I can’t let the response or the comments go here, though. There’s a ton of LinkedIn hate on this site, and it’s really painful to read. I just have to say this: LinkedIn is like any social site. You get out of it what you put into it. If you don’t want to deal with LinkedIn, no ones forcing you to be there. No organization in their right mind is going to turn down a great candidate because they don’t have a LinkedIn profile. It’s fine to opt out and go the usual “business card and handshake” route to networking.

    But if you want to reap the value that LinkedIn provides — networking with people, getting referrals, finding new job opportunities, exchanging information with others in the same industry, etc. — I think you should also contribute to the community that provides that value to you. It’s only fair. That includes talking to other people — i.e., networking. You don’t have to do favors for strangers, but the level of angst and bitterness over this referrals issue is excessive. No one’s asking you to harm anyone or do something that will send you to prison. It’s a referral request. Say no and move on.

    /unpopular opinion

    1. LinkedInReject*

      It’s not just a referral request, though. An ACTUAL referral request involves someone you know who is in a position to help. This is spam, pure and simple. It’s a poorly thought out and terribly executed “feature” that doesn’t achieve its goals, causes issues for people and misleads candidates. It’s crappy.

      You also appear to be reading a lot of “angst and bitterness” into comments that don’t seem to warrant that response. No one here is getting that upset about this. That interpretation probably says more about you than anyone else.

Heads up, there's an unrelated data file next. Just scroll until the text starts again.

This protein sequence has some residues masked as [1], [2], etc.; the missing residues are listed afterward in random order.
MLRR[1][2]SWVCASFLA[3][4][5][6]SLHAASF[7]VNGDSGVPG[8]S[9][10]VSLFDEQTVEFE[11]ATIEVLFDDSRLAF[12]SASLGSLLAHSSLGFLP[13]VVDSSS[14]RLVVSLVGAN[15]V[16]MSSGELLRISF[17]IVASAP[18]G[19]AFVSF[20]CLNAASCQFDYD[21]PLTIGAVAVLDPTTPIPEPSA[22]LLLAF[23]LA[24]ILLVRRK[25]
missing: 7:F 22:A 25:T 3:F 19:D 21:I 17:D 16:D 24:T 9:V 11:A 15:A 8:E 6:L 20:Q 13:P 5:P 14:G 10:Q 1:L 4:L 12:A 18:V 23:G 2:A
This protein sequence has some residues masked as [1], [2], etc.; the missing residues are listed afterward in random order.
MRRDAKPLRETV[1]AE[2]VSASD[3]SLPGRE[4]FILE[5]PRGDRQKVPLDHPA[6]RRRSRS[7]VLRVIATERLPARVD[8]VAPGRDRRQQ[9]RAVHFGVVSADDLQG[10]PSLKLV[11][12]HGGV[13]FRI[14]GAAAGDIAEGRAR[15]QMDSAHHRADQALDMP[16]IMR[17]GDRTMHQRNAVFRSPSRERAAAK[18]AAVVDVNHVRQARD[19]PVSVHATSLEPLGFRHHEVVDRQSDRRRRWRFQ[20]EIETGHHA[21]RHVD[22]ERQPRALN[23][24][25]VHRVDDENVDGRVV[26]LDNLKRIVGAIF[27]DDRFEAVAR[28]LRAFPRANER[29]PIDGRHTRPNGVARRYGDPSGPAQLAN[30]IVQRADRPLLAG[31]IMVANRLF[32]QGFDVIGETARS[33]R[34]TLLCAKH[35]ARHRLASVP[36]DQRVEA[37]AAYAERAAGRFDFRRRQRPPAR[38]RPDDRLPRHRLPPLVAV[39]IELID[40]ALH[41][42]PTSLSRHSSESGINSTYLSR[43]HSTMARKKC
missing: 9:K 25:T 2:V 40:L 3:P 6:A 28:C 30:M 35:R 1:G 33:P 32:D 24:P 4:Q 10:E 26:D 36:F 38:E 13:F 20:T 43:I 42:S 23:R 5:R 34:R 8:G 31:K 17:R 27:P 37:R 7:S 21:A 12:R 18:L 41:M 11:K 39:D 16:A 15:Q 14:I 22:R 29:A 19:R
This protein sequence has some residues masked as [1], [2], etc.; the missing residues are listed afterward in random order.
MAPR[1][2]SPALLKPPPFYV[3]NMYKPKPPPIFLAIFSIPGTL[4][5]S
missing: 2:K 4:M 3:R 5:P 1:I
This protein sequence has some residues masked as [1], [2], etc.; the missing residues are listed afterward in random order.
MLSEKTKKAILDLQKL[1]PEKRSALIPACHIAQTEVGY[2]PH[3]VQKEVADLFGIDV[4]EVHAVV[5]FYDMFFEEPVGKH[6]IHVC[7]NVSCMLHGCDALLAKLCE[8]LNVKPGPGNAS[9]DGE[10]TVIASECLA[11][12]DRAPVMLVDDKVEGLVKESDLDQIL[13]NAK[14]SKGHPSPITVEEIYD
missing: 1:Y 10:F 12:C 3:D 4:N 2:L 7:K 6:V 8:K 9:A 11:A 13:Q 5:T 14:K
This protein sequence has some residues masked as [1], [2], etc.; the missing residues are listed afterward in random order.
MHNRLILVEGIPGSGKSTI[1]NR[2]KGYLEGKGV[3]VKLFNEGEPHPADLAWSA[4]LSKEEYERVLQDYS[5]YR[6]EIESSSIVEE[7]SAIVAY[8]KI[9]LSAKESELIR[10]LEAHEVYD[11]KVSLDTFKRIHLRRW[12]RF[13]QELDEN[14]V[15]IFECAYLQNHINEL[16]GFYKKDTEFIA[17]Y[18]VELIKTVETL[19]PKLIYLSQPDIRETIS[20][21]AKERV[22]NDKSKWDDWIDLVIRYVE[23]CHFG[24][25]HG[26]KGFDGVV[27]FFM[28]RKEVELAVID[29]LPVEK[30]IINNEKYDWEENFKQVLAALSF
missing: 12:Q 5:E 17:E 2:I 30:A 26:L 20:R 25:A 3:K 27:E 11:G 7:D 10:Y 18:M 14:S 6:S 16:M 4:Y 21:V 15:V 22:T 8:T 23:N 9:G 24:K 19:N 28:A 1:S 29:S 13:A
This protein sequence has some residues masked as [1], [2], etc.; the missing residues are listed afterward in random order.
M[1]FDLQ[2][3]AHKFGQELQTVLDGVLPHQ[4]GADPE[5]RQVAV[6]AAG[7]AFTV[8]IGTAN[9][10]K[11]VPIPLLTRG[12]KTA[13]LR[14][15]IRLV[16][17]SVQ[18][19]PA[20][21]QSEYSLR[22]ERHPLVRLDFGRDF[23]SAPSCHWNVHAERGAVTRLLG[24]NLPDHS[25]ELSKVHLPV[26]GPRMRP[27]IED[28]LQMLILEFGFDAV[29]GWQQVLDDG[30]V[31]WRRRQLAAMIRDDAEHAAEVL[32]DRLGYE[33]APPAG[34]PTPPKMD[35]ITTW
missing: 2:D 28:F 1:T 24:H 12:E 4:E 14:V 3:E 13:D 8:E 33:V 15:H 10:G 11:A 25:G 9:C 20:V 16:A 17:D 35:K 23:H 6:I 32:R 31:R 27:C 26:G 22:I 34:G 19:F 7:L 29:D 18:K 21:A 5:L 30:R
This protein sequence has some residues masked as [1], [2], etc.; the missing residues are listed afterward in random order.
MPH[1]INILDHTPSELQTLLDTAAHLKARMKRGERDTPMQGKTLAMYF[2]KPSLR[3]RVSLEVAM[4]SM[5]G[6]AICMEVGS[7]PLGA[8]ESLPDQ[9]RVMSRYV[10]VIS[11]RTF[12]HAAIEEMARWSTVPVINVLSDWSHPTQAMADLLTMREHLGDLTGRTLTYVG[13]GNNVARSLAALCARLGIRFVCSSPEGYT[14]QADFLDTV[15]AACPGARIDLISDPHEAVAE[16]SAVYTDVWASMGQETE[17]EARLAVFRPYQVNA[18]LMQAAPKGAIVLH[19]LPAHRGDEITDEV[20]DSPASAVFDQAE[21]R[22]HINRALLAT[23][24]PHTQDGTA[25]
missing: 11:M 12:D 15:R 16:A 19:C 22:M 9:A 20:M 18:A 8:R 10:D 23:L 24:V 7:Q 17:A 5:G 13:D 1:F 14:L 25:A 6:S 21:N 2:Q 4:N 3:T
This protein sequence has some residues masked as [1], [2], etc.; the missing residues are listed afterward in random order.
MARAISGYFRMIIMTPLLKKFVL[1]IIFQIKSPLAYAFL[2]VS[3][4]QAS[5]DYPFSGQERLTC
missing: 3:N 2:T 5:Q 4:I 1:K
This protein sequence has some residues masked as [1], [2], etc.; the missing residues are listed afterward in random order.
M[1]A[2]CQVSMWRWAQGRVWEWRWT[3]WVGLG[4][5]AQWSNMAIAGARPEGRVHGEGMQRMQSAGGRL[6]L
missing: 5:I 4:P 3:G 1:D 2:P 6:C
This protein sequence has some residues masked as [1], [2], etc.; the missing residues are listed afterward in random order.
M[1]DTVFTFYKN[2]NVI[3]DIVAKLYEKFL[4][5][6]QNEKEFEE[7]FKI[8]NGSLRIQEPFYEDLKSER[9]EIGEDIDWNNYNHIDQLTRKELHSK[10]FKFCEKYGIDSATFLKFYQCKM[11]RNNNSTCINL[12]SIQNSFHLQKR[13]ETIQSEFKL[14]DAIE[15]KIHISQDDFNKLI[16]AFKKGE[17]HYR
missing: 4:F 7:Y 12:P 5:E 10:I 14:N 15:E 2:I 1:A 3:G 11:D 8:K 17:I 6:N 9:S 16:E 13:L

40. jam*

    I just looked at my Linked In “privacy and settings” and found a switch for:

    Representing your organization and interests – Choose if we mention you with content about your employers or other content you publicly expressed an interest in.
    Show my name and/or picture with content about my employers, such as in job posting details and on company pages and insights, and with content related to my publicly expressed interests (e.g. when I like a service or follow a company, or comment or share its posts, we may include my name and photo with their sponsored content when shown to my connections)?

    This might be what’s causing this?

  41. boop the first*

    Aw. I joined Linkedin once, because some young friends were doing it. But then I realized that I was way too embarrassed to put my work history online so I was just a name with no photo and no information.
    And then a bunch of random strangers started “endorsing” me for skills I’d never demonstrated, and I was so confused, disillusioned and creeped out by that alone that I deleted the account. Nevertheless I still get annoying emails from time to time??

  42. Mr. Bob Dobalina*

    To throw some complexity on this:
    I’ve had multiple employers that paid “referral bonuses”. If I refer a person for an open position at my employer, and my referral gets hired for that job, my employer pays me a referral bonus. My current employer pays $1,500 per successful referral.

  43. Aspiring Chicken Lady*

    Check through your privacy settings on LinkedIn. There’s only 71 options, with supporting submenus (which I chose not to count). Somewhere in there is a choice about whether you are featured on your company’s page.
    I’d go look for it, but if you want to take advantage of LI (which can be awesome), there’s a certain amount of due diligence that you should do to make sure you’ve got it reined in.

  44. TardyTardis*

    And change your password if you’re on LinkedIn, or be prepared to get a threatening message from someone I call Bitcoin Boy (in a European timezone judging by when I got the email compared to the timestamp). But it made me change *all* my passwords, so it was probably a good thing after all.